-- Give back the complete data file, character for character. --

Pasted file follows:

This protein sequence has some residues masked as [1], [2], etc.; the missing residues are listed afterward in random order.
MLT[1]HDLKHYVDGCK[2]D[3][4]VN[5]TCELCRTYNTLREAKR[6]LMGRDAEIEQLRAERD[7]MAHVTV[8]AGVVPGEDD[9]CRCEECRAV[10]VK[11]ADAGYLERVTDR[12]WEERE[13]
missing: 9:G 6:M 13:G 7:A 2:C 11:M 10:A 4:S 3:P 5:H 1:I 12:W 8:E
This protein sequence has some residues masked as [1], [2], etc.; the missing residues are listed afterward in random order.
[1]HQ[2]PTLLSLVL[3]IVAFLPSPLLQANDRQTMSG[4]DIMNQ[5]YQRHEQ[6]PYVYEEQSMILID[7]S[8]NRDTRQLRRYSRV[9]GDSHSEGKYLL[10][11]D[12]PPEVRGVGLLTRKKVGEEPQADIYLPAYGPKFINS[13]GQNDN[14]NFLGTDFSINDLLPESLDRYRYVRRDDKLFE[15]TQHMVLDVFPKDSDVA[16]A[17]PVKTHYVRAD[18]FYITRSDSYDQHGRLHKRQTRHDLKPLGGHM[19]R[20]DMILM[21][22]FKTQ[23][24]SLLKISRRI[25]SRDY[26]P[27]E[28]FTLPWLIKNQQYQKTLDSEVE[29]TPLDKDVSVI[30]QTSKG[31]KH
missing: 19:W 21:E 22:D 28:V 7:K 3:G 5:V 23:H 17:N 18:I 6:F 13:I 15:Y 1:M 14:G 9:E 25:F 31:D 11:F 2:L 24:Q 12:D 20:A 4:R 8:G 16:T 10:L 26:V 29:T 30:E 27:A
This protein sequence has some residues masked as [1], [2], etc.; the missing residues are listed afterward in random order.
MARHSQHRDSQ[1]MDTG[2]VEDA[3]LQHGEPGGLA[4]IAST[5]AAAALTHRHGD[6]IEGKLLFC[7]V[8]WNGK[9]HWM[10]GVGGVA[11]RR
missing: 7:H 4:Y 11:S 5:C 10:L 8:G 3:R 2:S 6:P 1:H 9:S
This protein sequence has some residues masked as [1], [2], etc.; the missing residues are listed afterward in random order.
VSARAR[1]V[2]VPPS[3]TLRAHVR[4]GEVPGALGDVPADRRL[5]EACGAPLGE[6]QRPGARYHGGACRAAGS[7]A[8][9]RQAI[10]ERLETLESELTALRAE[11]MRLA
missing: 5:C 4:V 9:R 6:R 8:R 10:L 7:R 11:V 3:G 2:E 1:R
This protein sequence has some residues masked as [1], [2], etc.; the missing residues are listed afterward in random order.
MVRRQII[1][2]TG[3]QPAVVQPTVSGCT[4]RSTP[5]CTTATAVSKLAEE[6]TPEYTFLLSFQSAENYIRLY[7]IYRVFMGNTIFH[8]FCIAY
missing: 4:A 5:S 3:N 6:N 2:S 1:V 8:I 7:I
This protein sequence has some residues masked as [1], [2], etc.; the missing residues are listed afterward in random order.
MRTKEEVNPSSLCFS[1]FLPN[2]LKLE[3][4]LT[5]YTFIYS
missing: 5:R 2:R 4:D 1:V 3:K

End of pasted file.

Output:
This protein sequence has some residues masked as [1], [2], etc.; the missing residues are listed afterward in random order.
MLT[1]HDLKHYVDGCK[2]D[3][4]VN[5]TCELCRTYNTLREAKR[6]LMGRDAEIEQLRAERD[7]MAHVTV[8]AGVVPGEDD[9]CRCEECRAV[10]VK[11]ADAGYLERVTDR[12]WEERE[13]
missing: 9:G 6:M 13:G 7:A 2:C 11:M 10:A 4:S 3:P 5:H 1:I 12:W 8:E
This protein sequence has some residues masked as [1], [2], etc.; the missing residues are listed afterward in random order.
[1]HQ[2]PTLLSLVL[3]IVAFLPSPLLQANDRQTMSG[4]DIMNQ[5]YQRHEQ[6]PYVYEEQSMILID[7]S[8]NRDTRQLRRYSRV[9]GDSHSEGKYLL[10][11]D[12]PPEVRGVGLLTRKKVGEEPQADIYLPAYGPKFINS[13]GQNDN[14]NFLGTDFSINDLLPESLDRYRYVRRDDKLFE[15]TQHMVLDVFPKDSDVA[16]A[17]PVKTHYVRAD[18]FYITRSDSYDQHGRLHKRQTRHDLKPLGGHM[19]R[20]DMILM[21][22]FKTQ[23][24]SLLKISRRI[25]SRDY[26]P[27]E[28]FTLPWLIKNQQYQKTLDSEVE[29]TPLDKDVSVI[30]QTSKG[31]KH
missing: 19:W 21:E 22:D 28:V 7:K 3:G 5:V 23:H 17:N 18:I 6:F 13:I 15:Y 1:M 14:G 9:E 25:F 31:D 11:F 2:L 24:Q 12:D 20:A 4:R 8:G 16:T 10:L 26:V 29:T 30:E 27:A
This protein sequence has some residues masked as [1], [2], etc.; the missing residues are listed afterward in random order.
MARHSQHRDSQ[1]MDTG[2]VEDA[3]LQHGEPGGLA[4]IAST[5]AAAALTHRHGD[6]IEGKLLFC[7]V[8]WNGK[9]HWM[10]GVGGVA[11]RR
missing: 7:H 4:Y 11:S 5:C 10:L 8:G 3:R 2:S 6:P 1:H 9:S
This protein sequence has some residues masked as [1], [2], etc.; the missing residues are listed afterward in random order.
VSARAR[1]V[2]VPPS[3]TLRAHVR[4]GEVPGALGDVPADRRL[5]EACGAPLGE[6]QRPGARYHGGACRAAGS[7]A[8][9]RQAI[10]ERLETLESELTALRAE[11]MRLA
missing: 5:C 4:V 9:R 6:R 8:R 10:L 7:R 11:V 3:G 2:E 1:R
This protein sequence has some residues masked as [1], [2], etc.; the missing residues are listed afterward in random order.
MVRRQII[1][2]TG[3]QPAVVQPTVSGCT[4]RSTP[5]CTTATAVSKLAEE[6]TPEYTFLLSFQSAENYIRLY[7]IYRVFMGNTIFH[8]FCIAY
missing: 4:A 5:S 3:N 6:N 2:S 1:V 8:I 7:I
This protein sequence has some residues masked as [1], [2], etc.; the missing residues are listed afterward in random order.
MRTKEEVNPSSLCFS[1]FLPN[2]LKLE[3][4]LT[5]YTFIYS
missing: 5:R 2:R 4:D 1:V 3:K